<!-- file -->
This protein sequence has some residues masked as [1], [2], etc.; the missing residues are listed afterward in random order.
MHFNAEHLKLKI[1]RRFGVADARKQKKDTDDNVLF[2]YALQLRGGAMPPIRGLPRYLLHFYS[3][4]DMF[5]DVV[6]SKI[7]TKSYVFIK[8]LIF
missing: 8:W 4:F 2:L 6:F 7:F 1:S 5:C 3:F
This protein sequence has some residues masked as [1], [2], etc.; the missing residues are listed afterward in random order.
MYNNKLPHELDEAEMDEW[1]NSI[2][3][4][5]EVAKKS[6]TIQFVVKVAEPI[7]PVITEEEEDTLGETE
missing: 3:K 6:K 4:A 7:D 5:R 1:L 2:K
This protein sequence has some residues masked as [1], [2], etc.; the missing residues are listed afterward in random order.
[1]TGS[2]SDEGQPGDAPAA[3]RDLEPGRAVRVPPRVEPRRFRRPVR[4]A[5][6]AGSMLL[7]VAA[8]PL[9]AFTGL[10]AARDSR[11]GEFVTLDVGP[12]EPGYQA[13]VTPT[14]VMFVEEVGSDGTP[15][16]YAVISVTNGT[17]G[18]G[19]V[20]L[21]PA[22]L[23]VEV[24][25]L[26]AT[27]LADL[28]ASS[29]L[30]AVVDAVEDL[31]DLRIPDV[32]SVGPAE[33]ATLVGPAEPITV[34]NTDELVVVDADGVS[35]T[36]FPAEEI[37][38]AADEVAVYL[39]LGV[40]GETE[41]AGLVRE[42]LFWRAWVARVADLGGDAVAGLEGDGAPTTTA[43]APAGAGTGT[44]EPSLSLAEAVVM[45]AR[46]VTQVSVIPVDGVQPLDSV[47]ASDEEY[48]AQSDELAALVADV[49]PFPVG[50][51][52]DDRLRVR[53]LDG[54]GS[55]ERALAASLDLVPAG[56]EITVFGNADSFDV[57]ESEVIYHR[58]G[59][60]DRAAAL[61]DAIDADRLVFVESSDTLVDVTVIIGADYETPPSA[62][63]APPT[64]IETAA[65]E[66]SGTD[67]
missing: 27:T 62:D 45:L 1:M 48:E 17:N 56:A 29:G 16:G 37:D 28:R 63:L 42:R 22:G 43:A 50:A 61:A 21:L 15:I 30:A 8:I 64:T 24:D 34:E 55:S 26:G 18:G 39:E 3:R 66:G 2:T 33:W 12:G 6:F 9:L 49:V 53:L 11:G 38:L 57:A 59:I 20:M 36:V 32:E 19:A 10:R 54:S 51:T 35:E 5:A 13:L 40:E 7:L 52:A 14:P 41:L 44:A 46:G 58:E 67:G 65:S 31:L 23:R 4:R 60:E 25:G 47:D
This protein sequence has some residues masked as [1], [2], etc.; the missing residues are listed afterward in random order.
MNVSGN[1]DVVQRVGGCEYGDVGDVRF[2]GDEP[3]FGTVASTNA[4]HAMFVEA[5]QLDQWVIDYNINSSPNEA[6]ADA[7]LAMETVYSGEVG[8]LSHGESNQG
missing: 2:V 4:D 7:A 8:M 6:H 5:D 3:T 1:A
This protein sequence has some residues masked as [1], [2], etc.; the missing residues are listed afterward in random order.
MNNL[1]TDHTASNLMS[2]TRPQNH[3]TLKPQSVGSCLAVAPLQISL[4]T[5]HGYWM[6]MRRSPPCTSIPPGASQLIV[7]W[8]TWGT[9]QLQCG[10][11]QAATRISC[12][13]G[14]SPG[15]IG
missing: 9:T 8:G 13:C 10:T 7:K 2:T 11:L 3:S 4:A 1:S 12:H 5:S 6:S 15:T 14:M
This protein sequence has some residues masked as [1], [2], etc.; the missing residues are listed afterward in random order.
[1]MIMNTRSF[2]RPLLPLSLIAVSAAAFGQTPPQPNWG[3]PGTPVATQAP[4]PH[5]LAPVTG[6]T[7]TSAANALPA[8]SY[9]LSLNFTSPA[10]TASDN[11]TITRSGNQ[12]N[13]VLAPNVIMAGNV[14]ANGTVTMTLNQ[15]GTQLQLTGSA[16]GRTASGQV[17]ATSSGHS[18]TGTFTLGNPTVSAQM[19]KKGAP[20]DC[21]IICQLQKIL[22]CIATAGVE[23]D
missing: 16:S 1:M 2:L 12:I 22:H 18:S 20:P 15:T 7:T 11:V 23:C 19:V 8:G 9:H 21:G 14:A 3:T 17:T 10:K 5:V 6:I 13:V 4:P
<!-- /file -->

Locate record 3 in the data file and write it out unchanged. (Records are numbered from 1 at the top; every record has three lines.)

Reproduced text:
This protein sequence has some residues masked as [1], [2], etc.; the missing residues are listed afterward in random order.
[1]TGS[2]SDEGQPGDAPAA[3]RDLEPGRAVRVPPRVEPRRFRRPVR[4]A[5][6]AGSMLL[7]VAA[8]PL[9]AFTGL[10]AARDSR[11]GEFVTLDVGP[12]EPGYQA[13]VTPT[14]VMFVEEVGSDGTP[15][16]YAVISVTNGT[17]G[18]G[19]V[20]L[21]PA[22]L[23]VEV[24][25]L[26]AT[27]LADL[28]ASS[29]L[30]AVVDAVEDL[31]DLRIPDV[32]SVGPAE[33]ATLVGPAEPITV[34]NTDELVVVDADGVS[35]T[36]FPAEEI[37][38]AADEVAVYL[39]LGV[40]GETE[41]AGLVRE[42]LFWRAWVARVADLGGDAVAGLEGDGAPTTTA[43]APAGAGTGT[44]EPSLSLAEAVVM[45]AR[46]VTQVSVIPVDGVQPLDSV[47]ASDEEY[48]AQSDELAALVADV[49]PFPVG[50][51][52]DDRLRVR[53]LDG[54]GS[55]ERALAASLDLVPAG[56]EITVFGNADSFDV[57]ESEVIYHR[58]G[59][60]DRAAAL[61]DAIDADRLVFVESSDTLVDVTVIIGADYETPPSA[62][63]APPT[64]IETAA[65]E[66]SGTD[67]
missing: 27:T 62:D 45:L 1:M 48:E 17:N 56:A 29:G 16:G 37:D 28:R 63:L 42:R 22:G 43:A 50:A 61:A 21:L 15:I 30:A 8:I 64:T 24:D 34:E 55:S 26:G 18:G 39:E 3:R 66:G 2:T 33:W 12:G 6:F 9:L 49:V 53:L 11:G 38:L 57:A 59:I 20:M 36:V 32:E 19:A 10:R 54:S 51:T 35:E 5:A 13:L 40:E 7:L 52:A 14:P 41:L 44:A 46:G 58:E 67:G 65:S 31:L 23:R 4:R 60:E 25:G 47:D